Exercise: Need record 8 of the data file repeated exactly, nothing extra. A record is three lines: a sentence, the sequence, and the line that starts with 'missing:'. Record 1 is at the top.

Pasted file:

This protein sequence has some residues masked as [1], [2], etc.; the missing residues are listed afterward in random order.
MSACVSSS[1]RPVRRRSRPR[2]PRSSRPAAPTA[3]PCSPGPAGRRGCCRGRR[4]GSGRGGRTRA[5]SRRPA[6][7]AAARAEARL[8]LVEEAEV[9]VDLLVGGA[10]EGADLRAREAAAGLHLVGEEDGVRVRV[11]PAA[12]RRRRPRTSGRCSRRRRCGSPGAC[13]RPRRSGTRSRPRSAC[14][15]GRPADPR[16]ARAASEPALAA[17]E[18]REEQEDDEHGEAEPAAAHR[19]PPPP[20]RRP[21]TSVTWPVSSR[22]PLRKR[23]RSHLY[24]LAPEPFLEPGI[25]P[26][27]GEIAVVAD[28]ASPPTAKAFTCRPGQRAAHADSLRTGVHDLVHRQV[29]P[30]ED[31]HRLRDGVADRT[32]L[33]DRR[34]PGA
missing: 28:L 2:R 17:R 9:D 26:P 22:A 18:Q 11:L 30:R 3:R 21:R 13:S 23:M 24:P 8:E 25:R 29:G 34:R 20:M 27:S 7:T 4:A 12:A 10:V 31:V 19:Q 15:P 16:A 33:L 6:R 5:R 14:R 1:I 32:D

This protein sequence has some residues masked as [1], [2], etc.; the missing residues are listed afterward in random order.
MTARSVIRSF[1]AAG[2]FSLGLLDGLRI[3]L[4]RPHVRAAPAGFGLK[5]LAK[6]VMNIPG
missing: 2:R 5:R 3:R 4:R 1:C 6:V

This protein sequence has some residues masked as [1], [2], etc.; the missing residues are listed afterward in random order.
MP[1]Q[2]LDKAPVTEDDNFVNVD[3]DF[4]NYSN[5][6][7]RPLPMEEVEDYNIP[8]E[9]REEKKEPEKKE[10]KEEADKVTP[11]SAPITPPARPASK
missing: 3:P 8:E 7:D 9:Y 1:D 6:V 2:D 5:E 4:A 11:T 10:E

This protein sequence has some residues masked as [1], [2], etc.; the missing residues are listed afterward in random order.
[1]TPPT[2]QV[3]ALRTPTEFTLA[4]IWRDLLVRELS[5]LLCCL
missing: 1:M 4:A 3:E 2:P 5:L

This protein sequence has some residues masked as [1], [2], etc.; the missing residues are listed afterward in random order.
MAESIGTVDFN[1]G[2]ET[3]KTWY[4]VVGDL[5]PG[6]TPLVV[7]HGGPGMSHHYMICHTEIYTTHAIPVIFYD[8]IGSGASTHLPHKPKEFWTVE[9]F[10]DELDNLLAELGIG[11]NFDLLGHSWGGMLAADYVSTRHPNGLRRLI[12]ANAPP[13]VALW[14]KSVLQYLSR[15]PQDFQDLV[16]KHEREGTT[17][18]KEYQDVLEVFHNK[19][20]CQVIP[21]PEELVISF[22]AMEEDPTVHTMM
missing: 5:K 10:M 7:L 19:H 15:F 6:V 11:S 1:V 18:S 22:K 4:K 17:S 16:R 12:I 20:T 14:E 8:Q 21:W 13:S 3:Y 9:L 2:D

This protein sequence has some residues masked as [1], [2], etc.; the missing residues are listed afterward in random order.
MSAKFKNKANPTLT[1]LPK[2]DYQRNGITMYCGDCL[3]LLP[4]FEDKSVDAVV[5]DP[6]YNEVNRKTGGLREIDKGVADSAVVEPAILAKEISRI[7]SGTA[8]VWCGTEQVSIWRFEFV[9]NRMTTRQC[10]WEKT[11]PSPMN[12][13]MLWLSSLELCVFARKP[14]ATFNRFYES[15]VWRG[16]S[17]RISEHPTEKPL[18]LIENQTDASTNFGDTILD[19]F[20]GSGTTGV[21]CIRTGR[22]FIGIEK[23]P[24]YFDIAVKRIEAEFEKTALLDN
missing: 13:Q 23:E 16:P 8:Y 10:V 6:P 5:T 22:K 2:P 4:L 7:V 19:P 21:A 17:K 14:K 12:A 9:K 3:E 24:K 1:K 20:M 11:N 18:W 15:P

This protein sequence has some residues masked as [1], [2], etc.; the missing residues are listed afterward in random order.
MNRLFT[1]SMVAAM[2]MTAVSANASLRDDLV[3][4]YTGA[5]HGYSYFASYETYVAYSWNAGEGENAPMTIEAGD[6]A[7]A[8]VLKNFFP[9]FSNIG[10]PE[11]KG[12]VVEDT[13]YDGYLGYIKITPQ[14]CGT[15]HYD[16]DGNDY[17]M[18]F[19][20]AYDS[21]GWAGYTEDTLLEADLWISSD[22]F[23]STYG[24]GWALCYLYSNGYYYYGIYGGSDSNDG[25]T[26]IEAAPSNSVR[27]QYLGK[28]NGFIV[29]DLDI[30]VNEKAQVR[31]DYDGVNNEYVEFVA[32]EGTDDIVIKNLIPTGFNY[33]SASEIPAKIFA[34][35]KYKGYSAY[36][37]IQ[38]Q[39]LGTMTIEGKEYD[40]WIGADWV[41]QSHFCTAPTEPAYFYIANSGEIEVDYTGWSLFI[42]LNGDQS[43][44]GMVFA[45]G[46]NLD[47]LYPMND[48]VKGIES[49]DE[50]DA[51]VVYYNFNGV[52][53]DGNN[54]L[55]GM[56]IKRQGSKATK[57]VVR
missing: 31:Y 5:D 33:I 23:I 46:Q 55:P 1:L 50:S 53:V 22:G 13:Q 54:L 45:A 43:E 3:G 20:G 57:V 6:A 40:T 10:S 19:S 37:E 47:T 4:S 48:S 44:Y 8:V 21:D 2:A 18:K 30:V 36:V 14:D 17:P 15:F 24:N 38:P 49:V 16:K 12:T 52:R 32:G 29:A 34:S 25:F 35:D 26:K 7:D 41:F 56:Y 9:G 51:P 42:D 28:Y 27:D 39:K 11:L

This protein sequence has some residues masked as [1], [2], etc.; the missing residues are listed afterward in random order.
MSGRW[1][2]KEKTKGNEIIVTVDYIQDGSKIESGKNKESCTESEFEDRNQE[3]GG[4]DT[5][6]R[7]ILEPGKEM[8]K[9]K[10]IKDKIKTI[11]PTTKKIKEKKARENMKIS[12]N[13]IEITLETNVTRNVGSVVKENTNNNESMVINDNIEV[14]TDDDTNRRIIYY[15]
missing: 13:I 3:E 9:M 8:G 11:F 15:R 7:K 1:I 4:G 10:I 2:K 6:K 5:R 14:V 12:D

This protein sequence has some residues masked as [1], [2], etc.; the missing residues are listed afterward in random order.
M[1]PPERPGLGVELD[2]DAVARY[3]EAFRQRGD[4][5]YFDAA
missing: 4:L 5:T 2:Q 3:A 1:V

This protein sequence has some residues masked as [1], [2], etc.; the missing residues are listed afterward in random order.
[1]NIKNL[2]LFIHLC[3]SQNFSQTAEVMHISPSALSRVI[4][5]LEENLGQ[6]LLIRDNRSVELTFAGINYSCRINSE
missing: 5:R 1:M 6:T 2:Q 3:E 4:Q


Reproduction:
This protein sequence has some residues masked as [1], [2], etc.; the missing residues are listed afterward in random order.
MSGRW[1][2]KEKTKGNEIIVTVDYIQDGSKIESGKNKESCTESEFEDRNQE[3]GG[4]DT[5][6]R[7]ILEPGKEM[8]K[9]K[10]IKDKIKTI[11]PTTKKIKEKKARENMKIS[12]N[13]IEITLETNVTRNVGSVVKENTNNNESMVINDNIEV[14]TDDDTNRRIIYY[15]
missing: 13:I 3:E 9:M 8:G 11:F 15:R 7:K 1:I 4:G 10:I 2:K 6:K 5:R 14:V 12:D